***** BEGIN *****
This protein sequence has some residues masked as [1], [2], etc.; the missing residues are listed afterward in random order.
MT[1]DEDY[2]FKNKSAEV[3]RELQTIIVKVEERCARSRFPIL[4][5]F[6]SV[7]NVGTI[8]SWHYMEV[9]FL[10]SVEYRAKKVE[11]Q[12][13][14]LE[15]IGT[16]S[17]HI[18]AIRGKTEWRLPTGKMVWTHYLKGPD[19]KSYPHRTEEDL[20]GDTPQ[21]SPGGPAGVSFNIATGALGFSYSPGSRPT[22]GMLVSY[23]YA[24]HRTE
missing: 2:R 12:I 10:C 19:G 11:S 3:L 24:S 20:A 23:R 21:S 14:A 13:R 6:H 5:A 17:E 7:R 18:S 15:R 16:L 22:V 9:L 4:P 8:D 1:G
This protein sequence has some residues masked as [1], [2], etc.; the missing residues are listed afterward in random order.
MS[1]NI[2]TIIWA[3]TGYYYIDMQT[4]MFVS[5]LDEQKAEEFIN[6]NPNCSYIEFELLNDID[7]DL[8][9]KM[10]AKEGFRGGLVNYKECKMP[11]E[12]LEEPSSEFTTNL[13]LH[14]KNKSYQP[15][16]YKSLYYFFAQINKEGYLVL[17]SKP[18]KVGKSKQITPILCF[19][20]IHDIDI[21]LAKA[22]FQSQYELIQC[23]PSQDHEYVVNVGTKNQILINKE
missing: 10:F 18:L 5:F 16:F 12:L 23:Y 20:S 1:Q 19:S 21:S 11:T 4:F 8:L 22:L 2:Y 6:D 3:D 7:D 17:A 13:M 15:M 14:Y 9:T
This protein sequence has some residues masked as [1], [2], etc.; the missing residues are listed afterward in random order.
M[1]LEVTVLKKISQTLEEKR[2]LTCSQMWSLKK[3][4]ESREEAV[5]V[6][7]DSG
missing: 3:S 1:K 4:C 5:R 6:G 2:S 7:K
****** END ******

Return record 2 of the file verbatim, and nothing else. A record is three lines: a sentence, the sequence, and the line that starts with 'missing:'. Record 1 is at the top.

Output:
This protein sequence has some residues masked as [1], [2], etc.; the missing residues are listed afterward in random order.
MS[1]NI[2]TIIWA[3]TGYYYIDMQT[4]MFVS[5]LDEQKAEEFIN[6]NPNCSYIEFELLNDID[7]DL[8][9]KM[10]AKEGFRGGLVNYKECKMP[11]E[12]LEEPSSEFTTNL[13]LH[14]KNKSYQP[15][16]YKSLYYFFAQINKEGYLVL[17]SKP[18]KVGKSKQITPILCF[19][20]IHDIDI[21]LAKA[22]FQSQYELIQC[23]PSQDHEYVVNVGTKNQILINKE
missing: 10:F 18:L 5:F 16:F 12:L 23:Y 20:S 1:Q 19:S 21:S 11:T 4:F 8:L 22:L 2:Y 6:D 3:D 7:D 17:A 13:M 15:M 14:Y 9:T